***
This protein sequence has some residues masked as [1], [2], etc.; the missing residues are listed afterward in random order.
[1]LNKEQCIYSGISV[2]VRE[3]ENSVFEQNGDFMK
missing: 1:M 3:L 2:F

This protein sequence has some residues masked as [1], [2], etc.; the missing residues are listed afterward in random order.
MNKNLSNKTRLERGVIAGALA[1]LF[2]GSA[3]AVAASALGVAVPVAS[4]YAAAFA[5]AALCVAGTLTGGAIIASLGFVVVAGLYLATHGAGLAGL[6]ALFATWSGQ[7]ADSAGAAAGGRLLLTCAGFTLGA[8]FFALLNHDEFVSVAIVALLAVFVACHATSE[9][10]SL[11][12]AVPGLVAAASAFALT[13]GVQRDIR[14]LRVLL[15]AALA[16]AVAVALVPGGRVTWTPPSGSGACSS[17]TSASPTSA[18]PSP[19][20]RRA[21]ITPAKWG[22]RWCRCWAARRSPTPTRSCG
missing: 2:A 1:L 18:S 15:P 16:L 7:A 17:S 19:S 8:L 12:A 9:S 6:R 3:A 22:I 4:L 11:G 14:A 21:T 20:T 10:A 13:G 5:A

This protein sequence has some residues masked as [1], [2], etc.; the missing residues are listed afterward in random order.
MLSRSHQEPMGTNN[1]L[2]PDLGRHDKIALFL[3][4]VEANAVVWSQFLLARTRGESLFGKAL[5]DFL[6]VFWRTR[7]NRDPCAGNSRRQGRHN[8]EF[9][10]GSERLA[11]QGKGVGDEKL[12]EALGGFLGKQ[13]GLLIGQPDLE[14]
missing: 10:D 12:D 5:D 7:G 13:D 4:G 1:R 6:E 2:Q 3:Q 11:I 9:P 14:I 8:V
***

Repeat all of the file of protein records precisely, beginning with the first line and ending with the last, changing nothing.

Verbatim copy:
This protein sequence has some residues masked as [1], [2], etc.; the missing residues are listed afterward in random order.
[1]LNKEQCIYSGISV[2]VRE[3]ENSVFEQNGDFMK
missing: 1:M 3:L 2:F

This protein sequence has some residues masked as [1], [2], etc.; the missing residues are listed afterward in random order.
MNKNLSNKTRLERGVIAGALA[1]LF[2]GSA[3]AVAASALGVAVPVAS[4]YAAAFA[5]AALCVAGTLTGGAIIASLGFVVVAGLYLATHGAGLAGL[6]ALFATWSGQ[7]ADSAGAAAGGRLLLTCAGFTLGA[8]FFALLNHDEFVSVAIVALLAVFVACHATSE[9][10]SL[11][12]AVPGLVAAASAFALT[13]GVQRDIR[14]LRVLL[15]AALA[16]AVAVALVPGGRVTWTPPSGSGACSS[17]TSASPTSA[18]PSP[19][20]RRA[21]ITPAKWG[22]RWCRCWAARRSPTPTRSCG
missing: 2:A 1:L 18:S 15:P 16:L 7:A 17:S 19:S 8:L 12:A 9:S 6:R 3:A 22:I 4:L 11:G 14:A 21:T 20:T 10:A 13:G 5:A

This protein sequence has some residues masked as [1], [2], etc.; the missing residues are listed afterward in random order.
MLSRSHQEPMGTNN[1]L[2]PDLGRHDKIALFL[3][4]VEANAVVWSQFLLARTRGESLFGKAL[5]DFL[6]VFWRTR[7]NRDPCAGNSRRQGRHN[8]EF[9][10]GSERLA[11]QGKGVGDEKL[12]EALGGFLGKQ[13]GLLIGQPDLE[14]
missing: 10:D 12:D 5:D 7:G 13:D 4:G 1:R 6:E 2:Q 3:Q 11:I 9:P 14:I 8:V